·Methylcobalamin supporters state its superiority as it is the primary circulatory form and acts as a methyl donor. Adenosylcobalamin, however, accounts for 70% of cobalamin stored in the liver¾the major storage site for B12¾while methylcobalamin accounts for only 1% to 3%. It is also argued that cyanocobalamin is poorly converted into its active forms and releases cyanide into circulation¾neither of these statements is supported by research.
·Since the cyanocobalamin form of B-12 is deeply red colored, easy to crystallize, and is not sensitive to air-oxidation, it is typically used as a form of B-12 for food additives and in many common multivitamins. Research findings have demonstrated that oral cyanocobalamin is safe and easily and rapidly converted to both methylcobalamin and adenosylcobalamin during absorption and at the target cell, and does reverse B12 deficiency signs and symptoms.
·Oral cyanocobalamin has a long history of use worldwide. In Sweden, oral high-dose cyanocobalamin is the major treatment form for B12 deficiency and maintenance and has gained widespread popularity since its introduction in 1964. More than one million patients and years of data in Sweden support the use of oral cyanocobalamin to correct and prevent B12 deficiency signs and symptoms and it is considered a standard of care for most patients. In virtually every aspect of B12 activity oral cyanocobalamin has demonstrated benefits, including psychological, neurological, and hematological.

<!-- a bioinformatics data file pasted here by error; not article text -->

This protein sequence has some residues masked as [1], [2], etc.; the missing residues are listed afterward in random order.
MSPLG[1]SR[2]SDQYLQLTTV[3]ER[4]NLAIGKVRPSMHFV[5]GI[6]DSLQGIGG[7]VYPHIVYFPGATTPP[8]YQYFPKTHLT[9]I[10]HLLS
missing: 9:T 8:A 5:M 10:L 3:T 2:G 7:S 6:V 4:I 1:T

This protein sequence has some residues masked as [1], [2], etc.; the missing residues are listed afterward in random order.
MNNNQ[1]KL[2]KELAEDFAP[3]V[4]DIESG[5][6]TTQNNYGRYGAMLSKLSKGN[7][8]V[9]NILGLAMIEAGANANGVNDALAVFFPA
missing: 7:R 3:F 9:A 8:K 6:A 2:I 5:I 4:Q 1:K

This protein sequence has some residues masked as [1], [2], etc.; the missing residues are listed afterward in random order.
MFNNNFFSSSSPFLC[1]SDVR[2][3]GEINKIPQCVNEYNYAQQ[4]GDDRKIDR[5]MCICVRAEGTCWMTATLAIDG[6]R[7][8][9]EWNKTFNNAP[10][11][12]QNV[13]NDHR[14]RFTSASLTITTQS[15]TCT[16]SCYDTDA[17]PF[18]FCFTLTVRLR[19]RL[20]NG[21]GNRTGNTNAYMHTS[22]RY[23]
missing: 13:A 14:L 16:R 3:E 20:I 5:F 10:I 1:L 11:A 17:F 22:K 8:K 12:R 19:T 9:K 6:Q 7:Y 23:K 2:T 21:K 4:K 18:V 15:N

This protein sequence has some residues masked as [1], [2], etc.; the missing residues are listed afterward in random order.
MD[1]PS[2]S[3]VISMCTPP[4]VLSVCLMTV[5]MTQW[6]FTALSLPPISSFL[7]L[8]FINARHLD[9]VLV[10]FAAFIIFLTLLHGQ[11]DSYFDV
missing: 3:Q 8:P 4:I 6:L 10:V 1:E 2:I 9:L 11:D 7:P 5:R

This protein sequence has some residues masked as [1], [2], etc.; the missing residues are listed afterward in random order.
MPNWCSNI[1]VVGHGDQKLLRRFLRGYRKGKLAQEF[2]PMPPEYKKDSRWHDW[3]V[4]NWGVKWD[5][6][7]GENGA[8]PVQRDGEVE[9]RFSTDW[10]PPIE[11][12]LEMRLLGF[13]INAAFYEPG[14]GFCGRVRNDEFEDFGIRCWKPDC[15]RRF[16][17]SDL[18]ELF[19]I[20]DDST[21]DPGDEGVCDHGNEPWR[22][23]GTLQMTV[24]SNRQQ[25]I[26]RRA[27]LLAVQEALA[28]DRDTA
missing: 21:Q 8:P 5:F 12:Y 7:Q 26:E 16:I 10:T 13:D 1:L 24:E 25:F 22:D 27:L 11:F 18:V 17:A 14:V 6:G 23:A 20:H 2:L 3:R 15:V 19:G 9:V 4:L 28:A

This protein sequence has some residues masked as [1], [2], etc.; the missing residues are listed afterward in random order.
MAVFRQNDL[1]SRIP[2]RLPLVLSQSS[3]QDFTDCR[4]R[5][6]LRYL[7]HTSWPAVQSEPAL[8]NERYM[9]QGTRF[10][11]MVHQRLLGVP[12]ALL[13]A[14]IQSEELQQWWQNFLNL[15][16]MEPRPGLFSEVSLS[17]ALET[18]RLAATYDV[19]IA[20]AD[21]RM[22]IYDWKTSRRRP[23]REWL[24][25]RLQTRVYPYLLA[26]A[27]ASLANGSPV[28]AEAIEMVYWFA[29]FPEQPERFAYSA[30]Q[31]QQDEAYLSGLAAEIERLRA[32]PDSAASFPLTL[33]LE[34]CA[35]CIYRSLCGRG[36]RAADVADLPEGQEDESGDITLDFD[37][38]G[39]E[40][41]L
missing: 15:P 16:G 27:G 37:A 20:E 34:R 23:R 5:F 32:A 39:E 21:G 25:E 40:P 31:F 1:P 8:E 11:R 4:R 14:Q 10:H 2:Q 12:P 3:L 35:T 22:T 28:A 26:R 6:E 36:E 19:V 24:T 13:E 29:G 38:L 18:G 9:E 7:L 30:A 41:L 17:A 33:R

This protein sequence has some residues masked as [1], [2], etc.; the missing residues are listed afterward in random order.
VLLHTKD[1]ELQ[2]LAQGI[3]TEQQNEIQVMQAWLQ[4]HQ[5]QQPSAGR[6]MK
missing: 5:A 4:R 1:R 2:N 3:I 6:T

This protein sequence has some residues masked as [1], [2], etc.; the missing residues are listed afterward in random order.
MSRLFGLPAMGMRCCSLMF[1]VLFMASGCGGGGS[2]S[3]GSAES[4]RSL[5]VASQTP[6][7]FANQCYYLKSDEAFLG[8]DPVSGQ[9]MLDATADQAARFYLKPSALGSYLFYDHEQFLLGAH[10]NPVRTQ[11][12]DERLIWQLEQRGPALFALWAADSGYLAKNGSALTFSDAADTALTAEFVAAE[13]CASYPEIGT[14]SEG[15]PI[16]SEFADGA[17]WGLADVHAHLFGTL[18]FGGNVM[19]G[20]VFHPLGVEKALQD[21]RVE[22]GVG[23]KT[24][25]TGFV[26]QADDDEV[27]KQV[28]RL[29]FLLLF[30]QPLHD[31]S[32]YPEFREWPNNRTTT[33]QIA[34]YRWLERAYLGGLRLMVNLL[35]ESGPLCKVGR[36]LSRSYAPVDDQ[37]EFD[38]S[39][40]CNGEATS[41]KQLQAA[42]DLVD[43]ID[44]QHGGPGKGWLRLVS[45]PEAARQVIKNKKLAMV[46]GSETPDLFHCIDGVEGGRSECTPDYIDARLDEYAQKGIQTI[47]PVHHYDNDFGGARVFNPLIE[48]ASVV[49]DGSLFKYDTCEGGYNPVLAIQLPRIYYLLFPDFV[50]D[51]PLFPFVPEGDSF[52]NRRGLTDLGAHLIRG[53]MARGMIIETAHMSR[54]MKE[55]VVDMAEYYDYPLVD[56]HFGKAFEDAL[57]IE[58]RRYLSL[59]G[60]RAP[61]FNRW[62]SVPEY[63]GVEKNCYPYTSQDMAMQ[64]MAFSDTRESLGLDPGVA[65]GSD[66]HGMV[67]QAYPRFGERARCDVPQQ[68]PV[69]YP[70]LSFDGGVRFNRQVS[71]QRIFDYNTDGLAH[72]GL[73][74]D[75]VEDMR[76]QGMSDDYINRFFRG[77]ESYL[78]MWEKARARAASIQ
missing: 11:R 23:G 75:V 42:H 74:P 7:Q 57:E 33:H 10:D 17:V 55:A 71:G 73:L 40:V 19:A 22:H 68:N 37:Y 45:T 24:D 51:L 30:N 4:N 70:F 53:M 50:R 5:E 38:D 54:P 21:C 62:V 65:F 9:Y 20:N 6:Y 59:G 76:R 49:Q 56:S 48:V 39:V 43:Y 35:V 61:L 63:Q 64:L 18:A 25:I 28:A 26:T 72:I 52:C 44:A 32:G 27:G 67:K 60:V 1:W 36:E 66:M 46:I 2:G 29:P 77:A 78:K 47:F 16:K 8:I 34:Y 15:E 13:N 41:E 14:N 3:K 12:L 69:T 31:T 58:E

·A key function of B12 is its participation in methylation reactions. Foremost of these processes is the reduction of homocysteine. While methylcobalamin does participate in homocysteine reduction, it is secondary in significance to folic acid. Methylcobalamin receives its methyl group from folic acid (methyltetrahydrofolate). The body “recycles” methyl groups and cobalamin. In the homocysteine cycle, as an example, cobalamin donates its methyl group and is then converted back to methylcobalamin, receiving a methyl group from 5-methyl-tetrahydrofolate. The primary methyl donor is folic acid along with other methyl donors, whereas cyanocobalamin provides the vitamin B12 component for the cycle. In patients with end stage renal disease—a condition associated with hyperhomocysteinemia—cyanocobalamin was demonstrated to be equipotent in reducing plasma homocysteine levels in a comparison to hydroxycobalamin. In a 2001 study printed in JAMA, Tice et al. reported oral cyanocobalamin to be a cost-effective method of reducing plasma homocysteine levels in multiple population groups.